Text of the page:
Motivation (for connecting ‘old’ BGP/EVPN network to ‘new’ L3-BGP-only)
The old L2 network is overgrown and ARP tables on servers became very large. Scalability reached its limits.
Migrating network architecture in place is impossible without re-deploying all servers.
L3-BGP-only is the most obvious choice for future growth, but a new network needs a connection to the old one. We need to be able to keep CLOS topology (spine levels throughputs are in Tbps) to meet the latency and throughput demand.
For each old L2 VLAN, we deploy a pair of route reflectors. These route reflectors will relay NLRI information between L2 servers and border SONiC L3 switches.
BGP route reflectors
BGP protocol is de-facto ubiquitous today. It was devised for ISP/IX/WAN but lately it started to be used on large LANs. There are 2 modes of BGP:
eBGP and iBGP. eBGP is used between autonomous systems. iBGP is used inside the autonomous systems.
We chose to implement iBGP for VLAN (in L2) / VRF (L3) and eBGP for routing between those separated internal networks. We can do that because traffic between internal networks is not large and we are filtering/firewalling it. Predefined-AS number is used for servers and switches included in the network (for VLAN in L2 or for VRF in L3). This way the network becomes a fully Autonomous System.
Usually iBGP requires full-mesh peering setup. With hundreds of servers in single VLAN scale, full-mesh topology would be impossible one to achieve. Full mesh connection formula is:
total number of connections = (n*(n-1))/2
n is the number of devices.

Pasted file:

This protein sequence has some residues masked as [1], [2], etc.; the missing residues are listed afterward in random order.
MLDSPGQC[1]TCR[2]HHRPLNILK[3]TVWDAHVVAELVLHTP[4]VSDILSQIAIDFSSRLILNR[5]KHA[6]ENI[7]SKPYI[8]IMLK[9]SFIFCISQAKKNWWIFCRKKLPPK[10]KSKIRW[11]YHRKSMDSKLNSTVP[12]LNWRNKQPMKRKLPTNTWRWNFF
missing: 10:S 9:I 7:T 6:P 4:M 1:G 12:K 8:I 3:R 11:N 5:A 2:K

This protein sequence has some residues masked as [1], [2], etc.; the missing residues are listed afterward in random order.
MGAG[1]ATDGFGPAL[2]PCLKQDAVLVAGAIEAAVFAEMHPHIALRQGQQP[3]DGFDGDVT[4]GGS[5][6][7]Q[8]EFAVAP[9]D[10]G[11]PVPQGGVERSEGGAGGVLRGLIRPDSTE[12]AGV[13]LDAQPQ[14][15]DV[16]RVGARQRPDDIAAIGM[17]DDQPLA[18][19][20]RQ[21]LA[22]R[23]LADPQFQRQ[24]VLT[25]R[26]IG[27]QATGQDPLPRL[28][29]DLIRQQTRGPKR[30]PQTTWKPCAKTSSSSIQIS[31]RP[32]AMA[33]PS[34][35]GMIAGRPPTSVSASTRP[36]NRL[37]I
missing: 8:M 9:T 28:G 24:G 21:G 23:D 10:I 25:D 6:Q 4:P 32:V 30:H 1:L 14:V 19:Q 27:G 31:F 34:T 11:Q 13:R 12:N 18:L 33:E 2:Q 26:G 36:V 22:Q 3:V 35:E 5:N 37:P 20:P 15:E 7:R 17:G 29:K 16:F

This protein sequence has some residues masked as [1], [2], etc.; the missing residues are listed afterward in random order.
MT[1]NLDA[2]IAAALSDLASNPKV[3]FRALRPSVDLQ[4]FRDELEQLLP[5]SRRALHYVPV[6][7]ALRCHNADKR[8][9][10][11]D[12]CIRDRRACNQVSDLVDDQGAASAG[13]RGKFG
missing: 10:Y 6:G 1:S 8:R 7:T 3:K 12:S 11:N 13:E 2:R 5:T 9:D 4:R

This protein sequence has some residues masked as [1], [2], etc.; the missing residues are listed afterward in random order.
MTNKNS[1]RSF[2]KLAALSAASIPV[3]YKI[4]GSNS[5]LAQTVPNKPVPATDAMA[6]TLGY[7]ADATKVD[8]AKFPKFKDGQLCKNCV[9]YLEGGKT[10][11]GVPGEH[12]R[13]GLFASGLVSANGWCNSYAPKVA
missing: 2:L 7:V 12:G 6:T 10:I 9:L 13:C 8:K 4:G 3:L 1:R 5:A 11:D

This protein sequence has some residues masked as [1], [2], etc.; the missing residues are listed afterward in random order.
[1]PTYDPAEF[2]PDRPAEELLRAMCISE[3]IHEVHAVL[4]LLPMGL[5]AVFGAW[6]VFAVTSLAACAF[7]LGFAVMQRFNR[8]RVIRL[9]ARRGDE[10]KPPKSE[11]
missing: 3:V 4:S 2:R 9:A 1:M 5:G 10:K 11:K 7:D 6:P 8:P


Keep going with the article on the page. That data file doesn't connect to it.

RR (Route Reflector) can propagate iBGP routes to peers, hence a full mesh of iBGP peers is not necessary. With network scaling-up, adding new peers will require only peering (SONiC Switches or L2 servers) with 2 x route reflectors. Both RR act as active ones (active-active solution) to provide redundancy along with multipath routes. Please be aware: route reflectors are not routers per se! They are only “reflecting” NLRIs (prefixes+attributes) to the connected clients - IP traffic is not forwarded nor passed by them directly. We use FRR demons to implement RRs.
Peering route reflectors between each other
There needs to be intra-connection between pair of two route-reflectors to avoid split-brain case.
Peering RRs with SONiC LEAF gateways:
Each L3-BGP-enabled SONiC switch needs to be connected to the RR. We are using BGP-L3 peer group specifically for this purpose.
Peering old L2 hosts with RR:
Each old L2-based host needs to be peered with RR.
Please note that the whole FRR config includes optional kubernetes bits
Connecting ‘legacy-old’ servers to the RRs
Each server which is connected to the old big flat /12 network needs to peer with RR first, in order to be able to connect to the new L3-BGP-only-servers. When iBGP peering is established, route-reflector would advertise NLRIs to its client-peer without modifying attributes - the aim is to avoid routing loops. We have a smooth experience with a BIRD routing daemon - configuration file is human-readable and can be easily automated using tools such as Puppet or Ansbile.